Such an approach tends to level the important differences and contradictions within and among racial and ethnic groups. Different groups possess different forms of power—the power to control resources, the power to push a political agenda, and the power to culturally represent themselves and other groups. In a recent study of perceived group competition in Los Angeles, Bobo and Hutchings found, among other things, that Whites felt least threatened by Blacks and most threatened by Asians, while Asians felt a greater threat from Blacks than Hispanics.
In the post-Civil Rights era, some racial minority groups have carved out a degree of power in select urban areas—particularly with respect to administering social services and distributing economic resources. This has led, in cities like Oakland and Miami, to conflicts between Blacks and Hispanics over educational programs, minority business opportunities, and political power. We need to acknowledge and examine the historical and contemporary differences in power that different groups possess.
Dramatic challenges to ideologies and structures of White supremacy in the past 50 years, have caused some Whites to perceive a loss of power and influence. In 25 years, non-Hispanic Whites will constitute a minority in four states, including two of the most populous ones, and in 50 years, they will make up barely half of the U. Whiteness has lost its transparency and self-evident meaning in a period of demographic transformation and racial reforms.
Contemporary works look at how White racial identities are constructed, negotiated, and transformed in institutional and everyday life Hill, Research on White Americans suggests that they do not experience their ethnicity as a definitive aspect of their social identity Alba, ; Waters Waters found that ethnicity was flexible, symbolic, and voluntary for her White respondents in ways that it was not for non-Whites.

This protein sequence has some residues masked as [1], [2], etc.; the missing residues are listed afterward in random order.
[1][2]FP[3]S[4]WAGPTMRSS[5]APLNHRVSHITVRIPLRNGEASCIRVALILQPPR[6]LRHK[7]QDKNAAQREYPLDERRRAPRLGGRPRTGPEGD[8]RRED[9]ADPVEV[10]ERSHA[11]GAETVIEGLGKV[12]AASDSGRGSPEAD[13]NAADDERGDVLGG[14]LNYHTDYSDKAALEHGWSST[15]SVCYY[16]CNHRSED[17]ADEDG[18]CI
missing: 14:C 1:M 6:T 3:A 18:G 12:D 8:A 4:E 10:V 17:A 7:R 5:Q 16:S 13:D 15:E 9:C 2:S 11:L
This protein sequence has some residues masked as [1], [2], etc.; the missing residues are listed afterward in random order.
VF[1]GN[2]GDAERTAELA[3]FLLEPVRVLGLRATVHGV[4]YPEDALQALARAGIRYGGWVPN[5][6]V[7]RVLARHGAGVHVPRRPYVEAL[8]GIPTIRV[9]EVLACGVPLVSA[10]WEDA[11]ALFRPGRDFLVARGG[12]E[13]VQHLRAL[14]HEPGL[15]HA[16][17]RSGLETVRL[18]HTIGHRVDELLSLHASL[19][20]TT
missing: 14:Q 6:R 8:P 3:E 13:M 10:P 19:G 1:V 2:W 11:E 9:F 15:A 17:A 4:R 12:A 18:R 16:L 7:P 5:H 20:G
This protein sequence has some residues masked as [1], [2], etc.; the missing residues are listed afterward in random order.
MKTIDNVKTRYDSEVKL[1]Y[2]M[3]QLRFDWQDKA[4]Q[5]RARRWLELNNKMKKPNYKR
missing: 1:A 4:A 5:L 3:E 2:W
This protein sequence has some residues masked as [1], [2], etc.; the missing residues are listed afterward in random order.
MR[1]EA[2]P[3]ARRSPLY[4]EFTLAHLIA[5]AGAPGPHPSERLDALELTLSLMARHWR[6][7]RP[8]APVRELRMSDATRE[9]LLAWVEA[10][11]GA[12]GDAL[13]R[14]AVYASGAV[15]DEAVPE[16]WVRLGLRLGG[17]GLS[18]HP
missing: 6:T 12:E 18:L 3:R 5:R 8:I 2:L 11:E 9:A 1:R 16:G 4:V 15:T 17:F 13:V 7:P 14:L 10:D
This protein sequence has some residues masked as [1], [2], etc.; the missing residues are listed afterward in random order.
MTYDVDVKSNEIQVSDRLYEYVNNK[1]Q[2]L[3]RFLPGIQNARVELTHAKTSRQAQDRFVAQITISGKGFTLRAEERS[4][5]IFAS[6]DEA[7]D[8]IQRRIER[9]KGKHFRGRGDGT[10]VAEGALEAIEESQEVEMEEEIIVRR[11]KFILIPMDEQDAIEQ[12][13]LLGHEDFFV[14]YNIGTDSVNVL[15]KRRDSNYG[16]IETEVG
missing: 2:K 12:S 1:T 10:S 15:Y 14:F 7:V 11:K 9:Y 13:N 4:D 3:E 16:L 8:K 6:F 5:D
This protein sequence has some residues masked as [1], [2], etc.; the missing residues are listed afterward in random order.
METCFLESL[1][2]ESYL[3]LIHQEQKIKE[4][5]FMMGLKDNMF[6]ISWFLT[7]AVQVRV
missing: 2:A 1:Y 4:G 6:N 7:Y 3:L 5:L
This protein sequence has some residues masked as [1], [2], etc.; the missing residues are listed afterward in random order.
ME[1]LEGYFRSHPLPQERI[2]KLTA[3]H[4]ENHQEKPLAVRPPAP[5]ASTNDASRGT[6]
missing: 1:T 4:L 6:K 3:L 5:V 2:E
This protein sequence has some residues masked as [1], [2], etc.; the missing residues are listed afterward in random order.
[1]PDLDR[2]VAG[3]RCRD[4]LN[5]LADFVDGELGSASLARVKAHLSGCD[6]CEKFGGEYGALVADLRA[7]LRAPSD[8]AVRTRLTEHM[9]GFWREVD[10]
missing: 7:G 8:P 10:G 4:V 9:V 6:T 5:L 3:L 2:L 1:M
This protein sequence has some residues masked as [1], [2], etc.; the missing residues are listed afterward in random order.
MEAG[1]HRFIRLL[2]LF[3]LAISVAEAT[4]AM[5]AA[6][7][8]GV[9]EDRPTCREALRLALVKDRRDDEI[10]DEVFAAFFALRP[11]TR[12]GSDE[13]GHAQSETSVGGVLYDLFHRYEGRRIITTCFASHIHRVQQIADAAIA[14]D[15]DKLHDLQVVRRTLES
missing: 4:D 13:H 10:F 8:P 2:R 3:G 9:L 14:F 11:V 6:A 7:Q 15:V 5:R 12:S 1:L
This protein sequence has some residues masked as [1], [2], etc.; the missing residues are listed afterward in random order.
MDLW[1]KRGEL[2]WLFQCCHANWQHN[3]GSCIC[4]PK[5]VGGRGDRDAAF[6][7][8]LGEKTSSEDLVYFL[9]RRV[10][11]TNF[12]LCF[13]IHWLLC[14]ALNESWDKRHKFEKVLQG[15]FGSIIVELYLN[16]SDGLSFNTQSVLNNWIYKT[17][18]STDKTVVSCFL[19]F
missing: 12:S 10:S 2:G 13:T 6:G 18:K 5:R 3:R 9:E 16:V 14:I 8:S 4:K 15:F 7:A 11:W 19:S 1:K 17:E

The loose affiliation with specific European ethnicities does not necessarily suggest the demise of any coherent group consciousness and identity. Indeed, in an increasingly diverse workplace and society, Whites experience a profound racialization.
Focus group interviews with White students at the University of California, Berkeley, reveals many of the themes and dilemmas of White identity in the current period: Racial meanings are profoundly influenced by state definitions and discursive practices.
They are also shaped by interaction with prevailing forms of gender and class formation. The directive has become the de facto standard for state and local agencies, the private and nonprofit sectors, and the research community. Social scientists use Directive 15 categories because data are organized and available under these rubrics.
Since its inception, the Directive has been the subject of debate regarding its conceptual vagueness and the logical flaws in its categorization Edmonston and Tamayo-Lott, Some of the categories are racial, some are cultural, and some are geographic.
Some groups cannot neatly be assigned to any category.